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Reject the Babu Settlement

Babu v. Ahern is a class action lawsuit filed on behalf of a class of adults who are currently incarcerated in Alameda County’s Santa Rita Jail (SRJ), or will be in future, claiming that the Alameda County Sheriff’s Office (ACSO) fails to provide adequate mental health care at the jail. The suit was filed in 2018 by the law firm Rosen Bien Galvan & Grunfeld, LLP (RBGG). Rather than go into litigation, RBGG settled with the County. The Consent Decree outlining the terms of the settlement is unacceptable and prioritizes funding for the Sheriff over the health and well-being of incarcerated people at SRJ. 

What Does This Settlement Say? 

The Consent Decree is 110 pages and covers the following areas, among others: 

  • COVID-19
  • Mental healthcare and suicide prevention
  • New classification system with “Therapeutic Housing Unit” for people with mental illness
  • Minimum levels of out-of-cell time
  • Use of force policy changes
  • Grievance reform & the creation of Ombudsman and Inmate Advisory Council
  • Disability reforms 

The settlement provides at least $4 million in attorneys’ fees to RBGG; with $2.1 paid immediately and an additional $1.9 million over 6 years, with the potential for more. Incarcerated people who are class members of this lawsuit will not receive any compensation.

Who We Are: We are concerned community members, organizations, formerly incarcerated people and family members of incarcerated people who believe that the best way to address the harms caused by incarceration is to invest in community infrastructure, not law enforcement or jail expansion. We believe that giving more money to Santa Rita Jail—and allowing it to disguise itself as a mental health provider—is an abuse of power. We have many concerns about the proposed settlement.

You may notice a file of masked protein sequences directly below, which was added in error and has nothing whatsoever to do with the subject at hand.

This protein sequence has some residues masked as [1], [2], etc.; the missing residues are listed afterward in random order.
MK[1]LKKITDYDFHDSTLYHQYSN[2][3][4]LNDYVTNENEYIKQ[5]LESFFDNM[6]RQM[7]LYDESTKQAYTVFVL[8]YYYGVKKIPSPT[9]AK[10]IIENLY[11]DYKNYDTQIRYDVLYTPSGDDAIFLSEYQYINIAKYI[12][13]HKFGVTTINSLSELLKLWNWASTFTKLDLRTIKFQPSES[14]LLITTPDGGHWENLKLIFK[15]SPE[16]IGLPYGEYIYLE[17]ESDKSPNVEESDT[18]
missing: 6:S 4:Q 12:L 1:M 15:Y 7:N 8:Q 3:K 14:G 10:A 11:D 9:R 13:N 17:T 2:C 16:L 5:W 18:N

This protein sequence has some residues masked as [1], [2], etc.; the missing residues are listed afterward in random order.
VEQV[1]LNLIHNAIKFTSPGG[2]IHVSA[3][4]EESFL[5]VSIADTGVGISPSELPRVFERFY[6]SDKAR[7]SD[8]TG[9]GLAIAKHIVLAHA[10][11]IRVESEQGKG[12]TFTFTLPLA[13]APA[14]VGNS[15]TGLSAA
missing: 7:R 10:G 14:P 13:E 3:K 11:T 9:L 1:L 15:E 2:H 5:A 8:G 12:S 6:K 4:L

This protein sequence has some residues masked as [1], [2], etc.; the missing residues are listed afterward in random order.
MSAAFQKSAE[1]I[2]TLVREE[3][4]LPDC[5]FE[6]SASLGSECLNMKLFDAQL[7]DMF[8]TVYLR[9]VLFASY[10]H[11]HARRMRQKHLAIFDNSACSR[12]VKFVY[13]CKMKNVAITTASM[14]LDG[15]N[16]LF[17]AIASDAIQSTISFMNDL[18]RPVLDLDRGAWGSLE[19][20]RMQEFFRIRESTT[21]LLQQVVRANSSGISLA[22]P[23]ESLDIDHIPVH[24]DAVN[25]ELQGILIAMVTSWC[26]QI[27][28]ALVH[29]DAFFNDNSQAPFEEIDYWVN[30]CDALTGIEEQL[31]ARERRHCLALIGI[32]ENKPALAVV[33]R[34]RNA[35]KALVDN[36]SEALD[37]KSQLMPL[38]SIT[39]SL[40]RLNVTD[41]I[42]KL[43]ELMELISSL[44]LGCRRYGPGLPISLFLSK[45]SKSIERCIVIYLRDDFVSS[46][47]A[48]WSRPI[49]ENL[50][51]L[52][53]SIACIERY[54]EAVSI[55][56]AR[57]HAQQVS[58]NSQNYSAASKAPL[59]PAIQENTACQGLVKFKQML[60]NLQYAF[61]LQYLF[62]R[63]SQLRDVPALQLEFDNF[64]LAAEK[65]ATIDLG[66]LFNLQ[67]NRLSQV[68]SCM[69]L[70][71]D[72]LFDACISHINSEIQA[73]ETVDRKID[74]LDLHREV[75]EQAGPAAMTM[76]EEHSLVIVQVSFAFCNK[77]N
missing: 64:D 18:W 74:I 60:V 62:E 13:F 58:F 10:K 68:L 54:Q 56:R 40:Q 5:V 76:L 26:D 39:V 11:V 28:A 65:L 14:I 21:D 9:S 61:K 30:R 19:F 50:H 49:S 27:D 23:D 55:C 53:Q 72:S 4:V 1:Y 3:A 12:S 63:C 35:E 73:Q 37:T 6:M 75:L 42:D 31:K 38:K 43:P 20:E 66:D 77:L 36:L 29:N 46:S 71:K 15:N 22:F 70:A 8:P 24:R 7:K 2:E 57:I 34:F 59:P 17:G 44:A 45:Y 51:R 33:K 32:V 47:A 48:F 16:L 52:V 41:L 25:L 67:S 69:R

What are our concerns:  We are concerned that a settlement which gives further funds and staff to ACSO will set a dangerous precedent. After the murder of George Floyd, the movement to defund police gained tremendous momentum and many people want money to instead go to community services. This settlement would disrupt this momentum and give more power to the Sheriff.

 

County funds and construction contracts will be required to implement structural and staffing changes at SRJ. The settlement places decision-making and implementation power in the hands of the County, particularly the Sheriff’s Office and Alameda County Behavioral Healthcare. We have not seen the County willing or able to hold the Sheriff accountable to produce even an itemized budget, let alone stand their ground regarding the inhumane treatment of incarcerated people. We do not have faith that the settlement will change this.